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Is comprehensive immigration reform coming? Early suggestions for would-be applicants.

President Obama's re-election has renewed hopes of possible comprehensive immigration reform to permit undocumented foreign nationals to obtain legal immigration status. Especially considering the impact of people of color on this election, immigration reform is getting much more Republican support than in prior years, increasing the likelihood that such legislation may pass. President Obama has said he hopes to "seize the moment", and anticipates comprehensive immigration reform legislation will be introduced in Congress shortly after the inauguration of his second term.

The prospect of comprehensive immigration reform has generated a lot of excitement, and will likely to continue to do so if the legislation progresses. Nonetheless, there is also a tremendous amount of uncertainty about whether there will actually be a new law, and what it would look like.

With that in mind, here are some preliminary pointers for people who may be interested in applying for any comprehensive immigration reform benefits, should they become available:

1. There is no comprehensive immigration reform now. Therefore, no one should pay anyone to prepare an application, or sign any papers purporting to be an application under the new program. Unfortunately, when there are new benefits in the news, dishonest document preparers or others will often take advantage of the excitement and hopes by charging to prepare non-existent applications. Since the program does not exist yet, any supposed application for comprehensive immigration reform benefits is fraudulent.

2. There may not be comprehensive immigration reform next year. While we certainly hope there will be comprehensive immigration reform soon, there is certainly no guarantee that it will pass. There have been a number of prior attempts at comprehensive immigration reform in the past decade, and all have failed. While people are more hopeful now because of the increased Republican support, that does not mean it will pass. For example, President Bush was in favor of comprehensive reform, and efforts under his term still failed.

Therefore, people who are eligible for some sort of other immigration benefit, such as family-based residency, a U Visa, or DACA, should still pursue those opportunities as well. You should also follow reputable news sources to learn when and if there is actually going to be a new law.

3. Pay taxes. Prior versions of comprehensive immigration reform required applicants to have paid their taxes, or pay back taxes for years they may have missed. President Obama has also said that filing taxes is part of his proposal for comprehensive immigration reform. Additionally, paying taxes is required by law, so it is certainly advisable even if there is no comprehensive immigration reform in the near future.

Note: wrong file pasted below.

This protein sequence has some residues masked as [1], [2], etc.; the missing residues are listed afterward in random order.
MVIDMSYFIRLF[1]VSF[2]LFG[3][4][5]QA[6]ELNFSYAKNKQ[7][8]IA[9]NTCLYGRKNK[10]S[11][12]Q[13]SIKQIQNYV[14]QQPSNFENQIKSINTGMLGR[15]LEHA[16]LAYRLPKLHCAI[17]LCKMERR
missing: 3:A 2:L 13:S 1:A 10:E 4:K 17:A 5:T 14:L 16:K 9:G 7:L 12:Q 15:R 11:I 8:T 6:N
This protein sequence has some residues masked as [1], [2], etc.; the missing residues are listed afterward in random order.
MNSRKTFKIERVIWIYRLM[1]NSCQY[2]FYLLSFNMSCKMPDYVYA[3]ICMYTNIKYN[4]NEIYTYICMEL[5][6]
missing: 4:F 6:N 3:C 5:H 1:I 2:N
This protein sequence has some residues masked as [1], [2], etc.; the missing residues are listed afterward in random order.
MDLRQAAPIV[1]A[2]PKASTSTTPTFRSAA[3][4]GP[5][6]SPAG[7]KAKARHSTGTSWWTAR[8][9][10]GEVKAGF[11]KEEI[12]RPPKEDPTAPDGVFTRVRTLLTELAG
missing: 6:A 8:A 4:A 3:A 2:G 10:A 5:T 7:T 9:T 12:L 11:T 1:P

Even those without a social security number can pay taxes by applying for an Individual Taxpayer Identification Number, or "ITIN". It is worth noting, however, that getting an ITIN next year may require the government to hold onto identity documents for a period, rather than just take a copy. Therefore, new tax-payers may want to file early next year to reduce delays.

4. Hold onto old and new paperwork. Proposed versions of comprehensive immigration reform require applicants to prove they were here in the United States a certain amount of time--often several years. Therefore, would-be applicants should hold onto any documents showing their presence in the U.S., such as bills, school transcripts, receipts and legal documents. Now is not the time to throw out old papers.

5. If the law passes, keep proof you were here the day it passed. Most benefits require applicants to prove they were in the U.S. on the day that the new law passed. First, would-be applicants should follow the news regularly to know if the law is likely to pass soon, and be extra careful about holding on to paperwork from around that time. Stay particularly tuned in to online news sources, as they will likely announce any new law on the day it has been passed. Once you hear the law has passed, it is especially important to hold on to documents showing your presence the day the law passes. For example, it may be advisable to conduct one or two transactions that day to establish presence (such as purchases creating a receipt with your name on it, bank withdrawals, medical visits, etc.).

Again, this advice is very preliminary, and any would-be applicants should act on the most recent information as it becomes available. Please review this blog, the news, and even the USCIS website for updates if comprehensive immigration reform develops.

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